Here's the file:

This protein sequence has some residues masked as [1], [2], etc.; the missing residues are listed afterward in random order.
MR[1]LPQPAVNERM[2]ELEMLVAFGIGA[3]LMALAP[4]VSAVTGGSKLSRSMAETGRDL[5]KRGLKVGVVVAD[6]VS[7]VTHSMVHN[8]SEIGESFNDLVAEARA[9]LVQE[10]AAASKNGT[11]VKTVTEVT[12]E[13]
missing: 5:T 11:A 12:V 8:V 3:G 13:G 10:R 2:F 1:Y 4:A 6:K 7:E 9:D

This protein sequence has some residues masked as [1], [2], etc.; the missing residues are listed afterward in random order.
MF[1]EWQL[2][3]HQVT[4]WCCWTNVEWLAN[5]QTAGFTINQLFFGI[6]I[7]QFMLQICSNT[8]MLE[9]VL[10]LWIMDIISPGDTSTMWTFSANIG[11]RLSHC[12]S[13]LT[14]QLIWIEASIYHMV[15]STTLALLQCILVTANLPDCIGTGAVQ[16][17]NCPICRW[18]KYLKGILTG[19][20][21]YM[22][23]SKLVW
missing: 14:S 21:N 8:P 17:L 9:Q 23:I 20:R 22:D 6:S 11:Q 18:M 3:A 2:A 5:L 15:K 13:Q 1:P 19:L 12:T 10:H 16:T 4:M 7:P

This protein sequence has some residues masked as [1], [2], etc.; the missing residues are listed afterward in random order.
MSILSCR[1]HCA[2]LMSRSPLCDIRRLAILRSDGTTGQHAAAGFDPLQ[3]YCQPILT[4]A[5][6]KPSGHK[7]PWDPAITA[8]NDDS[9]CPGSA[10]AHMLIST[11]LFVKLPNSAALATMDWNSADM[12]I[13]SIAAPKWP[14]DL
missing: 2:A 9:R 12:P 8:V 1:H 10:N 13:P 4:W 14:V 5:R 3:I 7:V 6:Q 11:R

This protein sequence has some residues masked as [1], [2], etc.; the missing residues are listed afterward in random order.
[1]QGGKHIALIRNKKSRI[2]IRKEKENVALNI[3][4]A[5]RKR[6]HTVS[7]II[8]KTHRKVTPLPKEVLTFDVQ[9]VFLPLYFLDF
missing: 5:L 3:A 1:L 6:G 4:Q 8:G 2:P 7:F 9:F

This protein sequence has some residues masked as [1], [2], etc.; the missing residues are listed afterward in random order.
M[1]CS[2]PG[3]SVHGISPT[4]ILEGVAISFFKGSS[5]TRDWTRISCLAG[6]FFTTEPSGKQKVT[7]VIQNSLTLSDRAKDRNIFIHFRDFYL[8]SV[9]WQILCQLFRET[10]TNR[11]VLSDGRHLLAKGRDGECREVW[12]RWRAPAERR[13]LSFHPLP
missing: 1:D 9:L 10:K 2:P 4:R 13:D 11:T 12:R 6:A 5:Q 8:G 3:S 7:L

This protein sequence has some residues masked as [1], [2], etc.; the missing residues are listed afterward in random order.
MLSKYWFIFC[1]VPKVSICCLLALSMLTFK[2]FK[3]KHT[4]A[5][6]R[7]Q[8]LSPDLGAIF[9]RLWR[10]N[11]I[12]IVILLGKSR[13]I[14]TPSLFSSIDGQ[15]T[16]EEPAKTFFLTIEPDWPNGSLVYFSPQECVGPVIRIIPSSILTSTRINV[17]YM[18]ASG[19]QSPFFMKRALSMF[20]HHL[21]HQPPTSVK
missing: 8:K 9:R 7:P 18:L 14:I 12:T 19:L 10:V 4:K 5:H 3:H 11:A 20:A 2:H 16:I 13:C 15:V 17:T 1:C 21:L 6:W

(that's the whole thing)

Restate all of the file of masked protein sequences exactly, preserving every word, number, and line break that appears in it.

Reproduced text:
This protein sequence has some residues masked as [1], [2], etc.; the missing residues are listed afterward in random order.
MR[1]LPQPAVNERM[2]ELEMLVAFGIGA[3]LMALAP[4]VSAVTGGSKLSRSMAETGRDL[5]KRGLKVGVVVAD[6]VS[7]VTHSMVHN[8]SEIGESFNDLVAEARA[9]LVQE[10]AAASKNGT[11]VKTVTEVT[12]E[13]
missing: 5:T 11:A 12:V 8:V 3:G 13:G 10:R 2:F 1:Y 4:A 6:K 7:E 9:D

This protein sequence has some residues masked as [1], [2], etc.; the missing residues are listed afterward in random order.
MF[1]EWQL[2][3]HQVT[4]WCCWTNVEWLAN[5]QTAGFTINQLFFGI[6]I[7]QFMLQICSNT[8]MLE[9]VL[10]LWIMDIISPGDTSTMWTFSANIG[11]RLSHC[12]S[13]LT[14]QLIWIEASIYHMV[15]STTLALLQCILVTANLPDCIGTGAVQ[16][17]NCPICRW[18]KYLKGILTG[19][20][21]YM[22][23]SKLVW
missing: 14:S 21:N 8:P 17:L 9:Q 23:I 20:R 22:D 6:S 11:Q 18:M 3:A 2:A 5:L 15:K 13:Q 1:P 19:L 12:T 10:H 16:T 4:M 7:P

This protein sequence has some residues masked as [1], [2], etc.; the missing residues are listed afterward in random order.
MSILSCR[1]HCA[2]LMSRSPLCDIRRLAILRSDGTTGQHAAAGFDPLQ[3]YCQPILT[4]A[5][6]KPSGHK[7]PWDPAITA[8]NDDS[9]CPGSA[10]AHMLIST[11]LFVKLPNSAALATMDWNSADM[12]I[13]SIAAPKWP[14]DL
missing: 2:A 9:R 12:P 8:V 1:H 10:N 13:P 4:W 14:V 5:R 3:I 7:V 6:Q 11:R

This protein sequence has some residues masked as [1], [2], etc.; the missing residues are listed afterward in random order.
[1]QGGKHIALIRNKKSRI[2]IRKEKENVALNI[3][4]A[5]RKR[6]HTVS[7]II[8]KTHRKVTPLPKEVLTFDVQ[9]VFLPLYFLDF
missing: 5:L 3:A 1:L 6:G 4:Q 8:G 2:P 7:F 9:F

This protein sequence has some residues masked as [1], [2], etc.; the missing residues are listed afterward in random order.
M[1]CS[2]PG[3]SVHGISPT[4]ILEGVAISFFKGSS[5]TRDWTRISCLAG[6]FFTTEPSGKQKVT[7]VIQNSLTLSDRAKDRNIFIHFRDFYL[8]SV[9]WQILCQLFRET[10]TNR[11]VLSDGRHLLAKGRDGECREVW[12]RWRAPAERR[13]LSFHPLP
missing: 1:D 9:L 10:K 2:P 4:R 13:D 11:T 12:R 6:A 5:Q 8:G 3:S 7:L

This protein sequence has some residues masked as [1], [2], etc.; the missing residues are listed afterward in random order.
MLSKYWFIFC[1]VPKVSICCLLALSMLTFK[2]FK[3]KHT[4]A[5][6]R[7]Q[8]LSPDLGAIF[9]RLWR[10]N[11]I[12]IVILLGKSR[13]I[14]TPSLFSSIDGQ[15]T[16]EEPAKTFFLTIEPDWPNGSLVYFSPQECVGPVIRIIPSSILTSTRINV[17]YM[18]ASG[19]QSPFFMKRALSMF[20]HHL[21]HQPPTSVK
missing: 8:K 9:R 7:P 18:L 14:I 12:T 19:L 10:V 4:K 5:H 3:H 11:A 20:A 2:H 16:I 13:C 15:V 17:T 1:C 21:L 6:W